The Bassetts in Barnwell
by Sue Bassett Folawn, Copyright ©2003, all rights reserved.
Key for below;
< means before, > means after,
Family tradition means that from generation to generation, this is the family story passed down.
The Bassetts in Barnwell
Family tradition says that the original immigrating ancestor in this family was Francis Bassett and that he arrived from England, prior to the Revolution. Tradition also says that he landed in Virginia and later went to North Carolina, and that the two brothers he immigrated with chose to go to northern states. Until this point, we are relying on long held tradition.
The first known record is dated Nov. 1772, when we find Francis Bassett witnessing a deed in Mecklenburg Co. NC. (Mecklenburg county NC Deeds and Abstracts, Book 6, page 320-321) Next, there are Revolutionary War records on Francis Bassett, who served with the South Carolina State Militia from April 5, 1781-Mar. 16, 1782 (National Archives, SC State Militia records, Role M267). He was a property owner and tax payer in the Orangeburgh Dist. (later to become Winton and then Barnwell) , SC when he purchased 378 acres in Oct. 1786 (Plat Book 14, pg. 628, Barnwell Courthouse). He is listed many times in Brent Holcomb's book "Winton County, Minutes of County Court & Will Book 1, 1785-1791", as Deputy Clerk of Court, witness and grand juror and would seem to have been an active and respected member of his community. The last record of Francis Bassett is in May, 1790 when he served as a juror.
Francis is believed to have been the father of four sons, William, Eli, John and Thomas, all of whom were in and out of the Barnwell area for the next 30 years or more. The assumption that Francis was the father of the 4 Bassett brothers is based on family tradition, as well as the records existing on the brothers through the 1820's, whereas the last known record on Francis is dated 1790.
Children of Francis Bassett;
1-John, born <1769 (John is listed in Barnwell in the 1790 census.) He had one son, 16 or older.
His descendents are believed to have moved on to Georgia during the Land Lotteries. In the first Georgia Land Lottery, 1805, a John Bassett won land in Pulaski Co, GA (abuts Houston) In the 1821 Land Lottery, a John Bassett won Lot 265, dist 11, Houston Co.
2-Thomas, born about 1762 (married Luranna), he died >1820. He is listed as a Barnwell resident in 1789 in a medical journal of Dr. Moses Newton. Luranna (and presumably Thomas) had 3 known children (one a son) per the 1800 census, where she is listed as head of household. Thomas is last documented in McIntosh Co. GA (Sapelo Island?) in 1820, at which time he has a young wife, under 25 (he's listed as over 45) and 3 small children (all females). Of interest is that Mary Ann, Sarah Ann and Eveland Bassett, "orphans" of McIntosh Co. GA won land in the 1827 Land Lottery in McIntosh Co. (Possibly the 3 young daughters of Thomas??)
3-William, born about 1765, died Mar. 14, 1810 (Barnwell Co. (He was married to Mary Phillips of Cumberland Co. NC with whom he had 3 sons, Stephen, Thomas and Francis. He later married Elizabeth Erwin and Michal Moye (who was his widow), both of Barnwell) During the decade before his death, he was back and forth between Barnwell and Sapelo Island, Ga (McIntosh Co.) While living on Sapelo Island, he served as a Captain of the Georgia State Militia (Collection of Georgia State Historical Society, Vol. XV, The Reuben King Journal, 1800-1806, page 40, 48.) What the Barnwell/McIntosh connection was has not been determined, but there was one and it existed for the Bassett brothers for about 20 years. Of William's sons, Stephen married Jane Morris of Barnwell and later went to Houston Co. GA. where he and his family were early pioneers and descendents remain today. Son Thomas remained in Barnwell and his descendents were in the Hampton Co. (formerly Barnwell) area through the 1950's. Son Francis removed to Barbour Co. Alabama. (He had 4 daughters and one son, who died childless)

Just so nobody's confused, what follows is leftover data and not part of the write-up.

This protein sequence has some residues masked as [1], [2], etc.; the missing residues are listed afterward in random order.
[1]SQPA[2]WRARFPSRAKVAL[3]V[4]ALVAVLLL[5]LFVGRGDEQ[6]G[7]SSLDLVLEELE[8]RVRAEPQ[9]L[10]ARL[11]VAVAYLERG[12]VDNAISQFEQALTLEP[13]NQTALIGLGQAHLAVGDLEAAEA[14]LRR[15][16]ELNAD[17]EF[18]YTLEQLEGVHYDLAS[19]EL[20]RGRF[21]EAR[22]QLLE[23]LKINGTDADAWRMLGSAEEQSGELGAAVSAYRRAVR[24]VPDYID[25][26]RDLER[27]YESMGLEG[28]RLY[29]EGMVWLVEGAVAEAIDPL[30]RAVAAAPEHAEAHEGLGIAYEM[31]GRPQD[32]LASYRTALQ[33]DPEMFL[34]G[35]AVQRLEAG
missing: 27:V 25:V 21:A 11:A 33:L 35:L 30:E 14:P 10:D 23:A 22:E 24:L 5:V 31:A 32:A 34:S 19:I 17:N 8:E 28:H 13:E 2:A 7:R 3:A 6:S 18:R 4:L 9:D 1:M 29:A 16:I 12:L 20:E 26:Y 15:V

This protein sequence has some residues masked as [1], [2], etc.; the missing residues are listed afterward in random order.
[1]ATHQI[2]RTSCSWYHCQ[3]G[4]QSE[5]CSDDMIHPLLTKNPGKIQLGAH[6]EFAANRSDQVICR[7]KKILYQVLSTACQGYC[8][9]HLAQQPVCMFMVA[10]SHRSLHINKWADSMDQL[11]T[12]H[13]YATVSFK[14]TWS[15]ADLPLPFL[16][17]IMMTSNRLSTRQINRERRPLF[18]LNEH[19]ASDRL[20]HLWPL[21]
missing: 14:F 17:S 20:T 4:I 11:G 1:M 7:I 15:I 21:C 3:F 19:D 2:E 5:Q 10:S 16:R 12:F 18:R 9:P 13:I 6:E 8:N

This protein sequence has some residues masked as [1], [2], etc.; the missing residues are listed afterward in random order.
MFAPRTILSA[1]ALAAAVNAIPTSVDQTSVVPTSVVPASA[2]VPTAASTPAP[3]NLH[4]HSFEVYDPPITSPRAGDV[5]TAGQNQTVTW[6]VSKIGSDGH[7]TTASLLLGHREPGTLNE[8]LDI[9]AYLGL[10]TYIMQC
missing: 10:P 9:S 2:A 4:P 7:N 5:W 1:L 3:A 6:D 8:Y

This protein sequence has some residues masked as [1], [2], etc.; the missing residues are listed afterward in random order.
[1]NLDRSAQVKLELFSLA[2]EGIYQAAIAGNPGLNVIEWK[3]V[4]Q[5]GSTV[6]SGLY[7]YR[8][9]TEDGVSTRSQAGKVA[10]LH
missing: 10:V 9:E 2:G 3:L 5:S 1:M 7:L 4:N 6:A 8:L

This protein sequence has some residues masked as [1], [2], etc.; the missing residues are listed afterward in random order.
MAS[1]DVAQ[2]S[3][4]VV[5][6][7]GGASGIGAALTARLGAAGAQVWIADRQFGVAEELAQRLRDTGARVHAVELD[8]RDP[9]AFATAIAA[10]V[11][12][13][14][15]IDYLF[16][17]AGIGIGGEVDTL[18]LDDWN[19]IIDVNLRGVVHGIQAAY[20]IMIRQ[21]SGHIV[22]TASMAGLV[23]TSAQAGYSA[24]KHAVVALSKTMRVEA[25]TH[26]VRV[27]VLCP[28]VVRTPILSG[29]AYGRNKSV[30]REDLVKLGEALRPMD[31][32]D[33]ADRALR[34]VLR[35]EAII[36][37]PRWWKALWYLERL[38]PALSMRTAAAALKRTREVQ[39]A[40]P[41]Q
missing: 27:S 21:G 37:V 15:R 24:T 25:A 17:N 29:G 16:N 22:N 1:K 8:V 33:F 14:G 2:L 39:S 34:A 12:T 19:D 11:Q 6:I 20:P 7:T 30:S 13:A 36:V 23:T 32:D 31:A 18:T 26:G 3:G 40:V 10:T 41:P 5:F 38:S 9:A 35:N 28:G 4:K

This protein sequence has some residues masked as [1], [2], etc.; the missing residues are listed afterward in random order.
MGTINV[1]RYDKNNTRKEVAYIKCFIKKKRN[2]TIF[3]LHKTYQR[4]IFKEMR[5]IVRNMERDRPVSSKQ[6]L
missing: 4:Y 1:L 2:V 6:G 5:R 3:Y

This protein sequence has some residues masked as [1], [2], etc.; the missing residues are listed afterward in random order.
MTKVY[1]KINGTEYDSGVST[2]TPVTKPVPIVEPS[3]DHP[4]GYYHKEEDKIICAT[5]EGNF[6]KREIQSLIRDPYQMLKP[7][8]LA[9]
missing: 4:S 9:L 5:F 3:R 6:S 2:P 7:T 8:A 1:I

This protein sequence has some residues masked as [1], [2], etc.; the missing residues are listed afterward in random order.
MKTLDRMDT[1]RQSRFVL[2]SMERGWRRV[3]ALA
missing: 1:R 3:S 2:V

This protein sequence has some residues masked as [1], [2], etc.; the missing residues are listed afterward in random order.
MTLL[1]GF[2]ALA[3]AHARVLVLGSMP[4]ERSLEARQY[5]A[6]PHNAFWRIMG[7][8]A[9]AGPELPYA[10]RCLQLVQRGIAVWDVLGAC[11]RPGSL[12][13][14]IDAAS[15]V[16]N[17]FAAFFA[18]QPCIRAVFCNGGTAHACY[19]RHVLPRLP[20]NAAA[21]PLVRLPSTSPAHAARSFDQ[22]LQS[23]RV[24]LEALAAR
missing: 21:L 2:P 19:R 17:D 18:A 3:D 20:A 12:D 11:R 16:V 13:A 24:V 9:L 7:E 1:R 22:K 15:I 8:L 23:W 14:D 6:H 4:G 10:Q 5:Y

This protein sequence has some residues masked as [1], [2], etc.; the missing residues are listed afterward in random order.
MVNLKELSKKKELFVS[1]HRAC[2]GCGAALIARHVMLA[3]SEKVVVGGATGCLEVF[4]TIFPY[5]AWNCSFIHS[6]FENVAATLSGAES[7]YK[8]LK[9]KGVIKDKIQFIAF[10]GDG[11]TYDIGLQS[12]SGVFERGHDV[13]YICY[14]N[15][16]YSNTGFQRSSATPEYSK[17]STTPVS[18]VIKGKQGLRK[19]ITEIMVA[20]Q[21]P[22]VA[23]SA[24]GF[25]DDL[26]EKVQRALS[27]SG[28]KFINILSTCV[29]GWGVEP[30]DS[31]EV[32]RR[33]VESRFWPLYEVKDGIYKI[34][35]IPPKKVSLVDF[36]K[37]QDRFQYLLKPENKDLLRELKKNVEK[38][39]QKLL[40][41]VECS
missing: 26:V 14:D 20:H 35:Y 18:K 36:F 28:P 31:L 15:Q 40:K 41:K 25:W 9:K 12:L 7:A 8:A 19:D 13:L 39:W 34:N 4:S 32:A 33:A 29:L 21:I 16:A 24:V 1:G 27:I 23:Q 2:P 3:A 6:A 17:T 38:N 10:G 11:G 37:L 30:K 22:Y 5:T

4-Eli, born about 1768 (married Rhoda Kersh of Barnwell, per tradition) He was in Barnwell, documented first in 1786 and remained there until after his brother William's death in 1810. He is next found in McIntosh Co. Ga. (Sapelo Island?) And in 1821 was a "fortunate drawer" in the Georgia land lottery in Monroe Co. Whether he claimed the land is not known. The last known record on Eli Bassett is in Appling Co. GA in the 1820 census. 2 sons of Eli, William and John Bassett were an early pioneers to Florida in about 1830.
The relationship of the sons of Francis Bassett as brothers is documented through wills, letters and diaries. All are documented in the book, "Homeplace, the Bassetts of Fort Valley, Georgia", written by Sue Bassett Folawn, the ggg-granddaughter of Francis Bassett, the immigrant. ( F122775@aol.com )
In order to appreciate the activities of the Bassett brothers, we must understand that these were first generation immigrants. Land represented wealth, and the search for it and the attempt to acquire it was a big part of their lives. It would be the next generation, at least, before we would see them actually settling and staying for long.
Copyright ©2003, Sue Bassett Folawn. These documents may be freely used for private purposes, and included in your own genealogy. However, this document is copyrighted and may not be sold, nor given to anyone who may attempt to derive profit from same.
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